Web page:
By Zack Huffman
A few weeks ago, basketball season officially ended in Henry County when the Henry County Ladyhawks lost in the GHSA Class-AA Final Four to Model. The day before, the girls of Jonesboro capped Clayton County's basketball season when they fell to Fayette County in the Class-AAAA Final Four.
In both counties it was the girls who lasted longer than their male counterparts in state competition. If there is one thing that sports in the Southern Crescent has proven it is that girls can be just as successful if not more so than boys when they are provided with the same opportunities to compete.
Despite this, girls have not always had the same opportunities as boys when it comes to high school sports.
On June 23, 1972, Title IX of the Education Amendments was enacted, which demands that activity that receives federal funding must provide equal opportunities regardless of sex.
While Title IX has been in affect for over 3 decades, it took a long time for those affects to manifest themselves in high school varsity sports.
"The law lay dormant for practically 30 years on the high school level," said Brannon. "It did not touch high school until there were some issues in the 1990's with softball and baseball fields. That seemed to catch on and start a little prairie fire."
In terms of sports, Title IX requires that for every male sport such as baseball, there is to be a female equivalent such as softball with comparable facilities and comparable funding. Sharing the same field is not an option for baseball and softball as they both require different dimensions, specifically the distance between home plate and the pitcher's mound.
Since Title IX's creation female participation in high school sports has grown from 1 in 27 girls in 1970 to 1 in 2.5 in 2005 according to the Women's Sports Foundation.
According to Clayton County Athletic Director Bob Brannon, while this does not mean that funding must be matched dollar for dollar, it does mean that funding be equitable. If the baseball teams is supported with enough money to get new uniforms, because they are in need, then the school must ensure the softball is properly uniformed whether they already have good uniforms or if they need new ones.
Brannon happens to be very familiar with the implementation of Title IX at the high school level.
After joining the county athletic department in 1998 one of the first major initiatives he took part in was Clayton County's drive to meet Title IX requirements.
"We established a community advisory board in 2000," said Brannon. "We started discussions on Title IX and how to approach it and how best to make sure we were in compliance."
According to Henry County High School athletic director Chuck Miller, the county had already been working towards providing equal sports opportunities for its female athletes.
"I think Title IX has been real good in this county," said Miller. "I don't really think it made us do anything that this county had been trying to do for the 28 years that I've been here."For the most part, Miller believes one of the best results to come from Title IX was an increased awareness of the many obstacles that girls contend with in seeking equal treatment.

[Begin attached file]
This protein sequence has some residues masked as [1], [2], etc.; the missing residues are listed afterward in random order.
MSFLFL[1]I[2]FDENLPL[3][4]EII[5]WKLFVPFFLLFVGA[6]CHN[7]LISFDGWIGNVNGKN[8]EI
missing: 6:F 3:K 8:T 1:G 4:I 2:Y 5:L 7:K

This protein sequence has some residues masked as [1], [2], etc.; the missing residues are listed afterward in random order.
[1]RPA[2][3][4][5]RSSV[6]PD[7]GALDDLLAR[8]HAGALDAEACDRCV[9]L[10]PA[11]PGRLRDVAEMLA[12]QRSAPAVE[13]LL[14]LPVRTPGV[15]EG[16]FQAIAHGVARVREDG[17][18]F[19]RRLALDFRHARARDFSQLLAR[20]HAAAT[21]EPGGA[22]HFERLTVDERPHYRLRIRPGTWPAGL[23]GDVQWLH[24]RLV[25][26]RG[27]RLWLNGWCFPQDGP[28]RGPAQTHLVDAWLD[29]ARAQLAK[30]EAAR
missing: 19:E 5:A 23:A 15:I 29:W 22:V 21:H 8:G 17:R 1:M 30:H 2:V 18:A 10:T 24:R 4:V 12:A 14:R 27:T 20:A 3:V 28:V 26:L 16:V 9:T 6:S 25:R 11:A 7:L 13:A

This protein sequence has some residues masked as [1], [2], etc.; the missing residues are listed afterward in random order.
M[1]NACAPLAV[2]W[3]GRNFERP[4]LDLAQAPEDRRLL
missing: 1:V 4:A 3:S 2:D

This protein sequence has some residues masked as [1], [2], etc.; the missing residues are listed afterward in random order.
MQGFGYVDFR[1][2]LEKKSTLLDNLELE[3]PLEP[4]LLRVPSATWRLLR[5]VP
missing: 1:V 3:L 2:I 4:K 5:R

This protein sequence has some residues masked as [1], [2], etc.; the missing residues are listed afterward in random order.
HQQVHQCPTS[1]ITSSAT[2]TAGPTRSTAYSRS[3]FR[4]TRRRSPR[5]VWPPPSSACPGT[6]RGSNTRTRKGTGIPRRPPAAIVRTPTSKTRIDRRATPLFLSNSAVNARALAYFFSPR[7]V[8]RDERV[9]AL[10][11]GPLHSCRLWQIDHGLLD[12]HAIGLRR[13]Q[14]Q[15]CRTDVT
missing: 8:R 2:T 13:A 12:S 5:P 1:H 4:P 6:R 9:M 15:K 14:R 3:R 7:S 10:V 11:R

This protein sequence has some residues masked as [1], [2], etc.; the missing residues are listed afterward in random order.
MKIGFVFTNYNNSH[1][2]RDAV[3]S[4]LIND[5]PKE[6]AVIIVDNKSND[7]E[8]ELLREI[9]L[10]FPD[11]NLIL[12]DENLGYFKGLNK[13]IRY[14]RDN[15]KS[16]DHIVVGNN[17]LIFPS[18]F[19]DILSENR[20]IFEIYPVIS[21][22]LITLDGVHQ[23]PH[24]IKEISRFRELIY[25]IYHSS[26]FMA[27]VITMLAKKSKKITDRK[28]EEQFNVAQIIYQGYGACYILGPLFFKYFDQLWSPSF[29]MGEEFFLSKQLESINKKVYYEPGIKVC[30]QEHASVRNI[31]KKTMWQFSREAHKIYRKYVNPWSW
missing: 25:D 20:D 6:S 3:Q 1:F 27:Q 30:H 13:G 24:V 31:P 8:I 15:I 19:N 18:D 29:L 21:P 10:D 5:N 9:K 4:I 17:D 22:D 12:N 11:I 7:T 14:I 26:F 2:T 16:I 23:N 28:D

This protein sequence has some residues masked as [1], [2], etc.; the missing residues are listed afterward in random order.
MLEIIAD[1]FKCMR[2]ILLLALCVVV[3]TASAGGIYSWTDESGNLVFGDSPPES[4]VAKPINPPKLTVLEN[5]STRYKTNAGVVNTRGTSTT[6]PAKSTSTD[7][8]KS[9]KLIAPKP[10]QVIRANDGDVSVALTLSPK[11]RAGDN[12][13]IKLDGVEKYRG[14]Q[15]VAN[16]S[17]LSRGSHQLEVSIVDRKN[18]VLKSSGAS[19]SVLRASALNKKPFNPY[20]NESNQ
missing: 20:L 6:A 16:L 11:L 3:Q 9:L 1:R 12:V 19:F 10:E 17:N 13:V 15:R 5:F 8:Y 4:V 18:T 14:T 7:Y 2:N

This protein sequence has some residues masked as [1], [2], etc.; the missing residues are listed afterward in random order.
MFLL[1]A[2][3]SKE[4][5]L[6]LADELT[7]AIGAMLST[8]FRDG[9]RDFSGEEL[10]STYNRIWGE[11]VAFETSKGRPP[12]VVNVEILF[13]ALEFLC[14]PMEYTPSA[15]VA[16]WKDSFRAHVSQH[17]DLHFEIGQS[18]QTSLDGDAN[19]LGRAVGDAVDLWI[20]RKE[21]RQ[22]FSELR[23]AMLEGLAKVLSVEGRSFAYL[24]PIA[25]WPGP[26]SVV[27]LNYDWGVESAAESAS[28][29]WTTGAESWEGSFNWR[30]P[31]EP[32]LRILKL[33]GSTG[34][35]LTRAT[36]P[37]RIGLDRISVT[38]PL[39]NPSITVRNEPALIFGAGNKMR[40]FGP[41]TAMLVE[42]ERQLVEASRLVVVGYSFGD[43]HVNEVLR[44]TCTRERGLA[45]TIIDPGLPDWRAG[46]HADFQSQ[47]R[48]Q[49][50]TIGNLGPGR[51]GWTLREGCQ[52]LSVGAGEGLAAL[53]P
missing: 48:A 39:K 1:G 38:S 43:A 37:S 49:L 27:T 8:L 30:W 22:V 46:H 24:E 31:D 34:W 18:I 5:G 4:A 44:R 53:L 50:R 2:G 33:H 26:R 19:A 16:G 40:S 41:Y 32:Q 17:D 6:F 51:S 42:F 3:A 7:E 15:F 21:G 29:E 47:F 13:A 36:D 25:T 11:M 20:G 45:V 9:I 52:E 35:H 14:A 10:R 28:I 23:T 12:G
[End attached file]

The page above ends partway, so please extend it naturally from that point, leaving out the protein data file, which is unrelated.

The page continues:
In 2003, Clayton began a major construction effort to add softball fields to Jonesboro, Forest Park, Morrow, Riverdale and North Clayton. Lovejoy and Mundy's Mill already had fields and a softball infield was incorporated in Mt. Zion's baseball field with the outfields flipped for each sport.
According to Miller, before Title IX compliance became a pressing matter, Henry County was already actvely matching baseball fields with softball versions.
With most sports such as basketball, swimming and track and field, it easier to reach compliance with the sports programs existing with male and female components.
For Wrestling, although it is open to female, very few compete. In the last ten y ears, GHSA has approved volleyball as an acceptable alternative for girls.
That just leaves football.
"Football is the 'fly in the ointment' with Title IX because we don't have a comparable girls sport," said Brannon. "The participation numers for football is extremely high.
If you just look at numbers it gives you a skewed male-female participation ratio."
According to Brannon it would be extrememly difficult to match the number of participants in football solely based on the number of players it takes to field a team with backup players.
While competitive cheerleading is considered the female alternative to football, Miller does not feel that is acceptably regarded as such.
"The only girls sport that does not get treated right is competitive cheerleading," he said. "I think they are treated as step children. Those girls work just as hard as the football team."
According to Miller, competitive cheerleading has evolved to the point that unless competitors have extremely developed athletic skills, they will have trouble matching talent.
"Anybody who doesn't think competitive cheerleading is tough is ignorant," he said. "They spend more time in it than any other sport, it's just unbelievable."